Patients with cancer were less likely to be prescribed cardioprotective medications than cancer-free individuals, a new research letter in JACC CardioOncology indicated.
For the cross-sectional observational study, the researchers enrolled 333 patients admitted to the cardiology unit of the John Hunter Hospital between mid-2018 and the beginning of 2019. The full cohort was finalized as 320 individuals, and stratified by cancer history (n=69) dived into two groups consisting of those with a history and those without. Predominant cancer types included colorectal, breast, and melanoma. Twenty-five of those participants with a cancer diagnosis had established cardiovascular disease (CVD) at baseline, and 44 developed CVD following their diagnosis. No significant differences in sex, BMI, age, hypertension, diabetes, dyslipidemia, or atrial fibrillation were reported between the study groups, although patients with a history had lower use of antiplatelet medications and statins.
According to the authors’ results, after multivariable analysis (which included adjustment for age, sex, BMI, hypertension, dyslipidemia, smoking status, diabetes mellitus, and CVD), patients with a history of cancer were less likely to be on a statin (OR=0.41; 95% CI, 0.22 to 0.77) or antiplatelet therapy (OR=0.53; 95% CI, 0.29 to 1.00). There were no statistical differences in the use of ACE inhibitors and beta-blockers between the groups. After evaluating prescription cardioprotective medications at baseline and adjusting for multiple variables, and the prescriptions for antiplatelet agents and statins were low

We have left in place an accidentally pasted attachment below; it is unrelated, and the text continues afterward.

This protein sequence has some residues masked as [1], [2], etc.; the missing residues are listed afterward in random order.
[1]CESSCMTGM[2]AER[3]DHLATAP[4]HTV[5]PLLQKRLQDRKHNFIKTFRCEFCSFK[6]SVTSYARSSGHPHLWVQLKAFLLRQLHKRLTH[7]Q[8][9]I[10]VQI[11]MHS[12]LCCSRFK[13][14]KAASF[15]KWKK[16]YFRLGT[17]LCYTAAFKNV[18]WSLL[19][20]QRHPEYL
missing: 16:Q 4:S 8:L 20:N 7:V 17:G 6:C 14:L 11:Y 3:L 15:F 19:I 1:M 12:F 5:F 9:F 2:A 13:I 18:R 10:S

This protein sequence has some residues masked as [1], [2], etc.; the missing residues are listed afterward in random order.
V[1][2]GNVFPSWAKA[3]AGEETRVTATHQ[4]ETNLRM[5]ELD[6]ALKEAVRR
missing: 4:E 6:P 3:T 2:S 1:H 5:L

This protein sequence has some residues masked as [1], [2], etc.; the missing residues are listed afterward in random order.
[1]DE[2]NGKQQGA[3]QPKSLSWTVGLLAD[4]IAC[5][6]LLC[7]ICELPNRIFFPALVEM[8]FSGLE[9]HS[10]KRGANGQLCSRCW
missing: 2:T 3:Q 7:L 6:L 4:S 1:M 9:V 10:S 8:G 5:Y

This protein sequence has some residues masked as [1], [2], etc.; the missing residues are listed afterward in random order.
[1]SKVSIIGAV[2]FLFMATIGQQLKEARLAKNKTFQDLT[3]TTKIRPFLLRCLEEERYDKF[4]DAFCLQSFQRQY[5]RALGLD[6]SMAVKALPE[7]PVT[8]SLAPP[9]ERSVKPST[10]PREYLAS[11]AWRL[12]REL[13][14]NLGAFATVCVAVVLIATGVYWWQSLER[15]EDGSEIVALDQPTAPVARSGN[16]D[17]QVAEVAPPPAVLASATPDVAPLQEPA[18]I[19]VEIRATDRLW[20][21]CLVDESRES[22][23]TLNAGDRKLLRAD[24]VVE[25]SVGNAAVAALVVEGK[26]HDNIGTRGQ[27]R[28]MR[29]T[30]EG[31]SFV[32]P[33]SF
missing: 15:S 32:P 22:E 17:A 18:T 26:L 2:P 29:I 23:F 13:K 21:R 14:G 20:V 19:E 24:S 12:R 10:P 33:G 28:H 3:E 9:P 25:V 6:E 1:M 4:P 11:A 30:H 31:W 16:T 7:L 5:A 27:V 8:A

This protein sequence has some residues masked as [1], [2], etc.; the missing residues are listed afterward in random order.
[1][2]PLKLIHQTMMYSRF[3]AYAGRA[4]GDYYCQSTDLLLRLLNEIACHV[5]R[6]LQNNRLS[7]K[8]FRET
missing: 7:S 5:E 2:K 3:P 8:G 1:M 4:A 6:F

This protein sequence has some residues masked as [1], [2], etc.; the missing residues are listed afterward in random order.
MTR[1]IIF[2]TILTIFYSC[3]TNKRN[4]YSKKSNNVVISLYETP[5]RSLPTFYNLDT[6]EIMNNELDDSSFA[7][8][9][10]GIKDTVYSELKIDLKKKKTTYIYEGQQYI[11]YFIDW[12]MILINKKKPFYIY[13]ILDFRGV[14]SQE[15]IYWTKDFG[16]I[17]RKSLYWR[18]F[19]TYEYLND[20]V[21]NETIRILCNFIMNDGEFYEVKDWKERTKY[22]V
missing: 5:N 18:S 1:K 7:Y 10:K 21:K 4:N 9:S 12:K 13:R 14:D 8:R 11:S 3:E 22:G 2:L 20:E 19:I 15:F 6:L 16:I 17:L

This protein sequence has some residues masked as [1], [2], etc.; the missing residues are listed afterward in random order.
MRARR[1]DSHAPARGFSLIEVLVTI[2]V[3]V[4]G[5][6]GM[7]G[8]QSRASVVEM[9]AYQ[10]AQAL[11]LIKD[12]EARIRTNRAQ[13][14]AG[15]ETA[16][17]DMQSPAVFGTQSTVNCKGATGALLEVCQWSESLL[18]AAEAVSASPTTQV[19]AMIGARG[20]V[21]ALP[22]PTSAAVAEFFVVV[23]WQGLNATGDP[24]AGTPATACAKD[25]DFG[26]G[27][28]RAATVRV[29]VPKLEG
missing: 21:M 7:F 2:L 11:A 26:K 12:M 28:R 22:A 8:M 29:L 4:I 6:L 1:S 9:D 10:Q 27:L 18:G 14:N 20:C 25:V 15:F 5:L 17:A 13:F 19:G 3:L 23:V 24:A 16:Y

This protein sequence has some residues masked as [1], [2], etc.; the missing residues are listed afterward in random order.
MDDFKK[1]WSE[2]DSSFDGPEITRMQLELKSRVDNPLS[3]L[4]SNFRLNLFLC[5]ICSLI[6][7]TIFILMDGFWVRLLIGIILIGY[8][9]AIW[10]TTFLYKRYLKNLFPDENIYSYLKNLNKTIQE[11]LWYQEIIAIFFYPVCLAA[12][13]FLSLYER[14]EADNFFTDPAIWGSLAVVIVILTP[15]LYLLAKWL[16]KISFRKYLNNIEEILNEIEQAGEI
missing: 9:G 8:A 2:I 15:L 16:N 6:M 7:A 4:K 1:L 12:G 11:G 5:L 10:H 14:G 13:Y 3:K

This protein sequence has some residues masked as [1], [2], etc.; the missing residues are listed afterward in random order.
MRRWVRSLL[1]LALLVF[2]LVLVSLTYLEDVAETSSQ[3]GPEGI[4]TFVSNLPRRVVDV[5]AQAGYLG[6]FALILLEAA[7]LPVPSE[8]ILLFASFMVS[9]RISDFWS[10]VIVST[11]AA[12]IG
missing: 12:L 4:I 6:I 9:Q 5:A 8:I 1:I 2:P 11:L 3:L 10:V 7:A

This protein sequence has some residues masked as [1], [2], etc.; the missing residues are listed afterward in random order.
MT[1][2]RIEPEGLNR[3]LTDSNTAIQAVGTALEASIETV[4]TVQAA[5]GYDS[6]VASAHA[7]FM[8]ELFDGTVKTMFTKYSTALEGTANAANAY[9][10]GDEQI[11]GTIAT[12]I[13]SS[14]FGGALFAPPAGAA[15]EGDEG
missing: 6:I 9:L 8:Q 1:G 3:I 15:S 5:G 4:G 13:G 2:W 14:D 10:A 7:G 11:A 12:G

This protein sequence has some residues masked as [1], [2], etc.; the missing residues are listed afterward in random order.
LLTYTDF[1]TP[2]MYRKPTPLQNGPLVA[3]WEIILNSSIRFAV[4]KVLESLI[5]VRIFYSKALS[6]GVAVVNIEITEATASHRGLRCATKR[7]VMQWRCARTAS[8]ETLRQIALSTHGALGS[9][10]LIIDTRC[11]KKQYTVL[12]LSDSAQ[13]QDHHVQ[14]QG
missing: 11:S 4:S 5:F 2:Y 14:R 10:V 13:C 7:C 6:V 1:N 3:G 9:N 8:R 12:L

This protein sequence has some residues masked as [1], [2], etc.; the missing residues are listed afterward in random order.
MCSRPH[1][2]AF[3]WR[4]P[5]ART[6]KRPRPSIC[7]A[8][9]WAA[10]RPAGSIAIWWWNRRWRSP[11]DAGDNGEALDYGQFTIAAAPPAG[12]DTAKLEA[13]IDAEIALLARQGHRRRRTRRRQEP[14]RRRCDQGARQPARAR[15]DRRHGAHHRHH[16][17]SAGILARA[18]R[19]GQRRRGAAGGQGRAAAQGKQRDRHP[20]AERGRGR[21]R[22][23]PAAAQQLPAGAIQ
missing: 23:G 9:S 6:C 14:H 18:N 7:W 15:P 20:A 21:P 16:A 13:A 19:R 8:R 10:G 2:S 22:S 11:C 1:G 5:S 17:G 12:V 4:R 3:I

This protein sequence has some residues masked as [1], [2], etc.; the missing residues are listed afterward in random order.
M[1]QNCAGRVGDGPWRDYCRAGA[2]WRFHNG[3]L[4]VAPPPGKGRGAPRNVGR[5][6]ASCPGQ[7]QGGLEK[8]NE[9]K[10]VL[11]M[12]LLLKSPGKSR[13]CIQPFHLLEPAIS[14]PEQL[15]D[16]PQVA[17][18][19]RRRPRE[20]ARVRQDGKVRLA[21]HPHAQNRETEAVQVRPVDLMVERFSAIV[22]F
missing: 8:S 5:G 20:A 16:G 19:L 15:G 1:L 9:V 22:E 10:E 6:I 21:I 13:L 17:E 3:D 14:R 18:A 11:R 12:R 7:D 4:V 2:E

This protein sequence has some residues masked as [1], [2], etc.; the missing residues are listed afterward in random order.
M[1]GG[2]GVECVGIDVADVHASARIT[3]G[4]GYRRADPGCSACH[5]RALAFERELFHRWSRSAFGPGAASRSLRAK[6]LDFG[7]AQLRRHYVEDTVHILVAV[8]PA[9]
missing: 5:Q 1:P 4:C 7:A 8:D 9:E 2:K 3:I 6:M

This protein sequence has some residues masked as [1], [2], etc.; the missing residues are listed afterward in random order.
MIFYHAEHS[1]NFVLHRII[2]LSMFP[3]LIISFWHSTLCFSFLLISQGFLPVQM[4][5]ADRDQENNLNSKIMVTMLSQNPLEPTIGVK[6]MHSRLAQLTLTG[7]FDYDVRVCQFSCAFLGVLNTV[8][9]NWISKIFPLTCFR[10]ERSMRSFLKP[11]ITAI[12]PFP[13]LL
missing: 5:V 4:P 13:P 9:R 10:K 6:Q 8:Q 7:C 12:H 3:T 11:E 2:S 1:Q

“These results suggest that management of modifiable cardiovascular risk factors in patients with cancer is suboptimal compared with those without a history of cancer,” the authors wrote in the letter. “Cancer survivors have up to a 15-fold higher risk of developing CVD, and CVD is recognized as a leading cause of long-term morbidity and mortality.”
The authors also emphasized the need for more attention to the optimization of cardiac care in patients with a history of cancer, in addition to cardiotoxicity, currently the field’s main focus.
“In patients with CVD and a high burden of cardiovascular risk factors, we observed that use of cardioprotective therapies was significantly lower in patients with previous cancer compared to those without, despite similar cardiovascular risk profiles,” they wrote. “Moreover, given that cancer history is associated with an increased CVD risk, we believe that this issue is of substantial public health importance.”
— Aaron Sverdlov (@SverdlovAaron) June 17, 2020
Suboptimal Use of Cardioprotective Medications in Pts With Hx of Cancer https://t.co/Qtj7bEVG9y
— Dr Anastasia S Mihailidou FAHA FCSANZ (@AnastasiaSMihai) June 17, 2020
— ATRIUM Cardiology (@ATRIUMRx) June 17, 2020